2012 World News: Egypt
President Morsi Faces Early Tests
by Beth Rowen
Hopes for a smooth transition to a representative form government seemed realistic at the beginning of 2011, when Egypt's first democratically elected parliament in more than 60 years convened in January. Islamists, who fared well in 2011's elections, held more than 70% of the seats. The legislative body was charged with forming a committee to write a new constitution. The Muslim Brotherhood, which won 40% of the vote in parliamentary elections named as many as 70 Islamists, including 50 members of parliament, to the 100-person committee. However, a court of Hosni Mubarak-era appointees suspended the committee's work in April.
The Muslim Brotherhood rescinded its earlier pledge not to put up a candidate in Egypt's first democratic presidential election. The move caused concern in the West, in Israel, and among liberals in Egypt as observers wondered if the Brotherhood had abandoned its vow to follow a course of moderation and was instead seeking a power monopoly. The first round, held on May 23, was inconclusive. The Muslim Brotherhood's Mohamed Morsi and former prime minister Ahmed Shafik faced off in a second round on June 16 and 17.
Muslim Brotherhood Candidate Wins Presidency
Two weeks before the run-off election, the military council reimposed martial law, dissolved Parliament on a technicality, gave the military legislative and budgetary authority, and released an interim constitution that further eroded the powers of the president. Many Egyptians and observers called the moves a coup and doubted that any real political change would be successful. However, the military council recognized the victory of Morsi over Shafik—a sign of hope in the face of looming challenges. Morsi won 51.7% of the vote. On July 10th—10 days into his presidency—Morsi defied the military and ordered that Parliament be reinstated. Legislators met briefly, and the Supreme Constitutional Court issued a ruling affirming their decision to dissolve Parliament. All indicators point to a protracted power struggle between Morsi and the military.
President Morsi faced his first test in early August, when militants shot and killed 16 Egyptian soldiers at an army checkpoint in Egypt's Sinai Peninsula, which borders Israel. Several of the militants then drove into Israel, where their vehicle was destroyed by the Israeli military. Despite increased jihadist activity and warnings about a potential attack in the Sinai, the Egyptian Army was caught unprepared. Morsi ordered an airstrike on the Sinai, which killed about 20 militants. On Aug. 12, Morsi dismissed or "reassigned" several senior generals and the heads of each service branch of the Supreme Council of the Armed Forces (SCAF), an influential force in Egypt that has effectively been in control since the fall of Hosni Mubarak and recently has been in a power struggle with the new civilian government. Defense minister Mohamed Hussein Tantawi, a power broker in Egypt, was among the leaders Morsi stripped of their positions. Morsi also voided a constitutional declaration imposed by the military that limited the role of the president, and implemented a new order that vastly expanded his power and that of the legislature. The bold move sent a clear message that the civilian government had taken back control of the country.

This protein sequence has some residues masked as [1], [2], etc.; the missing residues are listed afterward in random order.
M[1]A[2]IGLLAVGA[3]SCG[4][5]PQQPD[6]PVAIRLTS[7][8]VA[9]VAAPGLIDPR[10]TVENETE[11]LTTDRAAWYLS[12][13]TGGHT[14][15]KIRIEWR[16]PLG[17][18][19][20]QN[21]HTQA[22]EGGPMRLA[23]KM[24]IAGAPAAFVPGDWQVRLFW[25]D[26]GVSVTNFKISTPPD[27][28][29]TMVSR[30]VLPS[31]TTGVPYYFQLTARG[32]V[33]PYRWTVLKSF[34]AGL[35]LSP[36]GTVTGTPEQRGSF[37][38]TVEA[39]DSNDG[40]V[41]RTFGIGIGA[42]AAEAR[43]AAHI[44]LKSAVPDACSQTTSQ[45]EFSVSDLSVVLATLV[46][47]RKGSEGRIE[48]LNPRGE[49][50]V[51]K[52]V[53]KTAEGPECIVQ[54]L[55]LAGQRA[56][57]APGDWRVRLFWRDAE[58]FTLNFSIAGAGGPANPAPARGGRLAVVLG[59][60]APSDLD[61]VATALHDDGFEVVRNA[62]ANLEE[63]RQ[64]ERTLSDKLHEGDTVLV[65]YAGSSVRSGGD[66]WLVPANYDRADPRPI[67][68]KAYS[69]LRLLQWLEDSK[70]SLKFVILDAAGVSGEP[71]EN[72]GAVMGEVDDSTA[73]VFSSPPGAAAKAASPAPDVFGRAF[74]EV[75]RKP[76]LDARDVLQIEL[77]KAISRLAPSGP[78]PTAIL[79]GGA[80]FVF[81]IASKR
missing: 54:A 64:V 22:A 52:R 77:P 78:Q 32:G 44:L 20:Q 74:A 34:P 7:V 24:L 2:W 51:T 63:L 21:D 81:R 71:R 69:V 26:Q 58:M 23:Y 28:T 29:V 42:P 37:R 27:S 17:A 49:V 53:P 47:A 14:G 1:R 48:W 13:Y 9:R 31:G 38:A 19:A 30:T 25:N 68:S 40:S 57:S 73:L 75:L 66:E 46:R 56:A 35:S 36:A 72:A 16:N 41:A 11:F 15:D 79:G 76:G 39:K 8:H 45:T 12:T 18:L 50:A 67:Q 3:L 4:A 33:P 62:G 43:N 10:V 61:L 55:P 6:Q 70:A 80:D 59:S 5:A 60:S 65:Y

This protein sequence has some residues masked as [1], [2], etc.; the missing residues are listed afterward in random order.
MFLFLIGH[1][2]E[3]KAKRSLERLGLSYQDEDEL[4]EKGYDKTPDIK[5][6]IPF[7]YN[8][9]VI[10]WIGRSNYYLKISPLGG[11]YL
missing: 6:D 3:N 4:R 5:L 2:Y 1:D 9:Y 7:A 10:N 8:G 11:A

In Nov. 2012 as violence intensified between Israelis and members of Hamas in the Gaza Strip, President Morsi held indirect talks with Hamas and the Israeli government in an attempt to prevent further destabilization in the region. On Nov. 21, Egyptian foreign minister Mohamed Kamel Amr and U.S. secretary of state Hillary Clinton announced that a cease-fire had been signed.
Any praise that Morsi received for intervening in the Gaza crisis was quickly overshadowed by a brazen power grab announced on Nov. 22, in which he declared authority over the courts, thereby removing any judicial oversight on his actions. He said the move was necessary because the judiciary, made up of Mubarak appointees, was threatening to suspend the constitutional assembly before it completed the task of drafting a new constitution. Progress on writing a new constitution had been stalled by members of the opposition on the committee. Morsi also said the edict would bring "political, social and economic stability" and remove barriers to a smooth transition of power. The decree was met with large protests in Tahrir Square, the scene of the uprising against Mubarak, and international condemnation. It also fueled accusations that one autocrat had succeeded another. Days later, on Nov. 26, Morsi seemed to have backtracked in response to the outpouring of rage, saying only "acts of sovereignty" would be exempt from judicial oversight. The clarification did little to placate his opponents. Under threat of being suspended by the courts, the constitutional assembly hastily approved a draft document on Nov. 29, which was widely criticized for its ambiguity and lack of depth and originality. The draft constitution passed because Morsi's opponents on the committee from secular groups and Coptic Christians boycotted the vote. Morsi said he would hold a referendum on the constitution as soon as possible. Thousands of protesters took to the streets to demonstrate against Morsi's power grab. The protests turned violent when members of the Muslim Brotherhood tried to break up the crowds. Several people were killed in the fighting.
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